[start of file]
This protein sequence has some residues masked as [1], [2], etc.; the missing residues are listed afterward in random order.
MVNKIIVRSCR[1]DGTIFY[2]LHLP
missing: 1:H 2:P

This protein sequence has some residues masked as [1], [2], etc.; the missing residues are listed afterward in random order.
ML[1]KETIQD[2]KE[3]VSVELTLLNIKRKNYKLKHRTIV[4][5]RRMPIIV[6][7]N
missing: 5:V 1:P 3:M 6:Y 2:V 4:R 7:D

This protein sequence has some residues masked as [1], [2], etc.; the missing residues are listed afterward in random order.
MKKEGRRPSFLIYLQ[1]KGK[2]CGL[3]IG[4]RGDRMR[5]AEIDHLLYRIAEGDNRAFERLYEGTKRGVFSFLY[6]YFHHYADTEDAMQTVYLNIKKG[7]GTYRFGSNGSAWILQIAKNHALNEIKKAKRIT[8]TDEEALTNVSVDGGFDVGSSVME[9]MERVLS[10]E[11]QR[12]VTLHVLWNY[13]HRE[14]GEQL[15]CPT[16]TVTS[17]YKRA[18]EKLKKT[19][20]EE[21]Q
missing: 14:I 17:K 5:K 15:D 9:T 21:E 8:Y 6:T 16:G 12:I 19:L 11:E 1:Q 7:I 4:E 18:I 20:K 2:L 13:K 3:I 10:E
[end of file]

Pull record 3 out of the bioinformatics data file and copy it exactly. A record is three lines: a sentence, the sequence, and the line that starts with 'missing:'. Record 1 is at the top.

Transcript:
This protein sequence has some residues masked as [1], [2], etc.; the missing residues are listed afterward in random order.
MKKEGRRPSFLIYLQ[1]KGK[2]CGL[3]IG[4]RGDRMR[5]AEIDHLLYRIAEGDNRAFERLYEGTKRGVFSFLY[6]YFHHYADTEDAMQTVYLNIKKG[7]GTYRFGSNGSAWILQIAKNHALNEIKKAKRIT[8]TDEEALTNVSVDGGFDVGSSVME[9]MERVLS[10]E[11]QR[12]VTLHVLWNY[13]HRE[14]GEQL[15]CPT[16]TVTS[17]YKRA[18]EKLKKT[19][20]EE[21]Q
missing: 14:I 17:K 5:K 15:D 9:T 21:E 8:Y 6:T 16:G 12:I 19:L 11:E 1:Q 7:I 4:E 18:I 20:K 2:L 13:K 3:I 10:E